Because I never quit because I didn’t want to learn. I never quit just because it was hard. I can do hard. I’m pretty good at hard, actually. As long as I know what’s in it for me. As long as there is joy in it.
I quit because I got tired. Or uncertain. Or realized that the road was long and the rewards uncertain — or nonexistent. Or I was just fucking lonely, feeling like maybe two people knew what it felt like, and even they were ten years younger.
I quit because someone would pay me money to do other things I also love right now instead of in ten years of hard work, and I didn’t have the courageous energy left over to also do this.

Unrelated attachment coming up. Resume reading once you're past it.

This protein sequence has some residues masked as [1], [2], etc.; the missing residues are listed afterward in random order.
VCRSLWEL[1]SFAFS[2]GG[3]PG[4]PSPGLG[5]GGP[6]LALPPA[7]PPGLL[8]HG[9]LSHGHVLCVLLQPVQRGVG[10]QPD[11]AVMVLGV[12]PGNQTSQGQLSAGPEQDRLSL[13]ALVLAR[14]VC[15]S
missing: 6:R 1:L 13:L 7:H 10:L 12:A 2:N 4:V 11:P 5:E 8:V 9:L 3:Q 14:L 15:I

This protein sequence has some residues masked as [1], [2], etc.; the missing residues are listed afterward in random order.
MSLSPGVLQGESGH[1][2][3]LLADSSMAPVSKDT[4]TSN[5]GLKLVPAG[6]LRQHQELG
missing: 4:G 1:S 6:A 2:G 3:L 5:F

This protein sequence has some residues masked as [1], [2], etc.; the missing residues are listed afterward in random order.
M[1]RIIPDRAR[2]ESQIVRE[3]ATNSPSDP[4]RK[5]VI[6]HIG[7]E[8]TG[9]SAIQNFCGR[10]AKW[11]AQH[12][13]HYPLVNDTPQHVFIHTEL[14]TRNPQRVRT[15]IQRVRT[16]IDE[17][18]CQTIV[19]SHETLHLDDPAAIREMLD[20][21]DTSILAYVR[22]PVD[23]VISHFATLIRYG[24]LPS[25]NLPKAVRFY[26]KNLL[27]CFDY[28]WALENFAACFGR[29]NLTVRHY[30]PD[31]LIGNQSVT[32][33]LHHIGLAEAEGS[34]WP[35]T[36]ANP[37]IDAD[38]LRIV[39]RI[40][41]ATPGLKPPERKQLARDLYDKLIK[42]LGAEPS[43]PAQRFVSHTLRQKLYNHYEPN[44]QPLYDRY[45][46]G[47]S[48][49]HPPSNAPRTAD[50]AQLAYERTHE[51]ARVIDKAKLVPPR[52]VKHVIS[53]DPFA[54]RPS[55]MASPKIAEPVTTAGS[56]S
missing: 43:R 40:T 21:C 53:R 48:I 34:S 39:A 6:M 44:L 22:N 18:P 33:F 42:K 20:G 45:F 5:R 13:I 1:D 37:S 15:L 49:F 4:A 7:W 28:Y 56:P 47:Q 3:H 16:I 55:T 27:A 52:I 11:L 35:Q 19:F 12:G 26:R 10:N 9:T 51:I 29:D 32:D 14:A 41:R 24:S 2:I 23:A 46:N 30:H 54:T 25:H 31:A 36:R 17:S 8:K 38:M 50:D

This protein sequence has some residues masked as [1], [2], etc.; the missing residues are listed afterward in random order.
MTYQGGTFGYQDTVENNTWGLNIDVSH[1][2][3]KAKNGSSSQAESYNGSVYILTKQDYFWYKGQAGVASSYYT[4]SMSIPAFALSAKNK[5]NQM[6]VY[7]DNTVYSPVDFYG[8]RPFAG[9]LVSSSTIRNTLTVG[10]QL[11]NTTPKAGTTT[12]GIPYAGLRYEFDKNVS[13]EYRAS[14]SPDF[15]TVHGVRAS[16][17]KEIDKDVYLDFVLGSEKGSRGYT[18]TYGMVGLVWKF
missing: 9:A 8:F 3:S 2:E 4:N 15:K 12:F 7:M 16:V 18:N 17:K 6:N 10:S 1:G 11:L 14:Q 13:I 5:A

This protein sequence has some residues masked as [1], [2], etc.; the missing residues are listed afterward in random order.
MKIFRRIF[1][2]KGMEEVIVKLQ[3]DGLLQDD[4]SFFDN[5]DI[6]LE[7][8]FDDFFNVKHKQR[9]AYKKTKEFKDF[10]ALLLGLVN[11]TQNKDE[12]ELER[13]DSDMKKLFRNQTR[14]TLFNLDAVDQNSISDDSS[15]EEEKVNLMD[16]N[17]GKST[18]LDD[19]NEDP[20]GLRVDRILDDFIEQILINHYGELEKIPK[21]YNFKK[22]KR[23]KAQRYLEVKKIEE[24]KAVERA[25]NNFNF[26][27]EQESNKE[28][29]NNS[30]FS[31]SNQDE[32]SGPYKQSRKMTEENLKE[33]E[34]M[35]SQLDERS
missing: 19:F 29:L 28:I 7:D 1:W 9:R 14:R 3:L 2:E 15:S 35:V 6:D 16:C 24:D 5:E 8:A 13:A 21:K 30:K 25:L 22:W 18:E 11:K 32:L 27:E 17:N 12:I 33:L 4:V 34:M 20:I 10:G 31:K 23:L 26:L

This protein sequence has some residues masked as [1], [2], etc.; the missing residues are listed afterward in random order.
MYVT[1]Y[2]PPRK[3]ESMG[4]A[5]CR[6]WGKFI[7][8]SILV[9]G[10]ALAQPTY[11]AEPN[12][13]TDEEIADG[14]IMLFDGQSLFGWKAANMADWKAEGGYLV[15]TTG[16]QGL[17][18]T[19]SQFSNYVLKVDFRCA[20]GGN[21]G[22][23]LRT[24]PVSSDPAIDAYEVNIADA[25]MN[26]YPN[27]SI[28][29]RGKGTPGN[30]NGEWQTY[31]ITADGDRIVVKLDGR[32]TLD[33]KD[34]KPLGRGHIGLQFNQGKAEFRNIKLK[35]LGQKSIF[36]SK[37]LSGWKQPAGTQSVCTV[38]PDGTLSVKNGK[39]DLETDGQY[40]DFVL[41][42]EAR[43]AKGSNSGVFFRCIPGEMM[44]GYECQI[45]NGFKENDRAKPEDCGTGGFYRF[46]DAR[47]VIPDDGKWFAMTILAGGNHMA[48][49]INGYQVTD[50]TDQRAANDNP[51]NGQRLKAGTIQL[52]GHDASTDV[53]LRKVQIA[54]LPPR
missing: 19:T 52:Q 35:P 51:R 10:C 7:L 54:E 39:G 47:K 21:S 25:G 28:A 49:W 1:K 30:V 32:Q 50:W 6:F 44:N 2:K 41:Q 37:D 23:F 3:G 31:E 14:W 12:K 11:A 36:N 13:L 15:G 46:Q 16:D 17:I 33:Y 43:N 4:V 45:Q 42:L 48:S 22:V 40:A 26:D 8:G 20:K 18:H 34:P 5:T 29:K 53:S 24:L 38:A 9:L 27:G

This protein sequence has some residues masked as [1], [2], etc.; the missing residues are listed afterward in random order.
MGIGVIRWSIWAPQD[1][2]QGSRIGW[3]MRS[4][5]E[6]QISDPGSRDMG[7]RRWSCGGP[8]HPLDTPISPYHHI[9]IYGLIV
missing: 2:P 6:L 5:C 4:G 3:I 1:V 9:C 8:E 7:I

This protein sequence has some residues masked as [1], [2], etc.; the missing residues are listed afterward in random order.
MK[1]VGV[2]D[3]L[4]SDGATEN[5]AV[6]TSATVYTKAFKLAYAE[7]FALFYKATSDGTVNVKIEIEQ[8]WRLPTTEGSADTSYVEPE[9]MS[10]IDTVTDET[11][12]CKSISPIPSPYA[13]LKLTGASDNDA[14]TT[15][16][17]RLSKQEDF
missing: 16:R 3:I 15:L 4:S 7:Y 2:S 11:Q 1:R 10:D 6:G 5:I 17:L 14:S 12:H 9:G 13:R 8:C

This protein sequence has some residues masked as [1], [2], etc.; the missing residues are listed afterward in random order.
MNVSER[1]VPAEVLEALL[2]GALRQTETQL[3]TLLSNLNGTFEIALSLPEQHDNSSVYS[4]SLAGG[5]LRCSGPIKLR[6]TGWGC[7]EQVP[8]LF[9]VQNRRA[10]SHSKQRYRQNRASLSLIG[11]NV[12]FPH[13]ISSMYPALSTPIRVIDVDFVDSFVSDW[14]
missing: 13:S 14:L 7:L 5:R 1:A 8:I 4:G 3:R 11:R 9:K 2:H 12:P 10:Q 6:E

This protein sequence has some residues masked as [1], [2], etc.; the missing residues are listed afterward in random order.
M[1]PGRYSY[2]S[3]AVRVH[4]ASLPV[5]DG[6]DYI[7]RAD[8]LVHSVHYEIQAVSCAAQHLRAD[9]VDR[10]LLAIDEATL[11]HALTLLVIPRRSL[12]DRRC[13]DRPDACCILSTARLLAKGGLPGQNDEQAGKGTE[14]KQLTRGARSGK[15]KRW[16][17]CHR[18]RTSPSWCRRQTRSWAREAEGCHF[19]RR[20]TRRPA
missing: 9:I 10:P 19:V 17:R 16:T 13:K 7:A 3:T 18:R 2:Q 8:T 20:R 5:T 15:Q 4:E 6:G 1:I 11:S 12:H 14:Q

I quit because the joy slipped away.
And the thing is, if you’re constantly alone on your art-making journey, if there is no roadside way station where you can stop and have a drink with an old friend who says, “I hear you. I know what that’s like,” then the joy will always slip away.
ByLine was that roadside way station for me.
One of the major things that keeps me going in my day job, again and again, whenever I start to feel myself flagging, is the incredible team I work with. It’s knowing that there is a whole crew of amazing people out there who not only appreciate what I’m doing but will have my back if I need them. They will say encouraging words to me at any given moment, and they will thank me when I’ve done something great, and they will bring me along on all kinds of crazy experiences.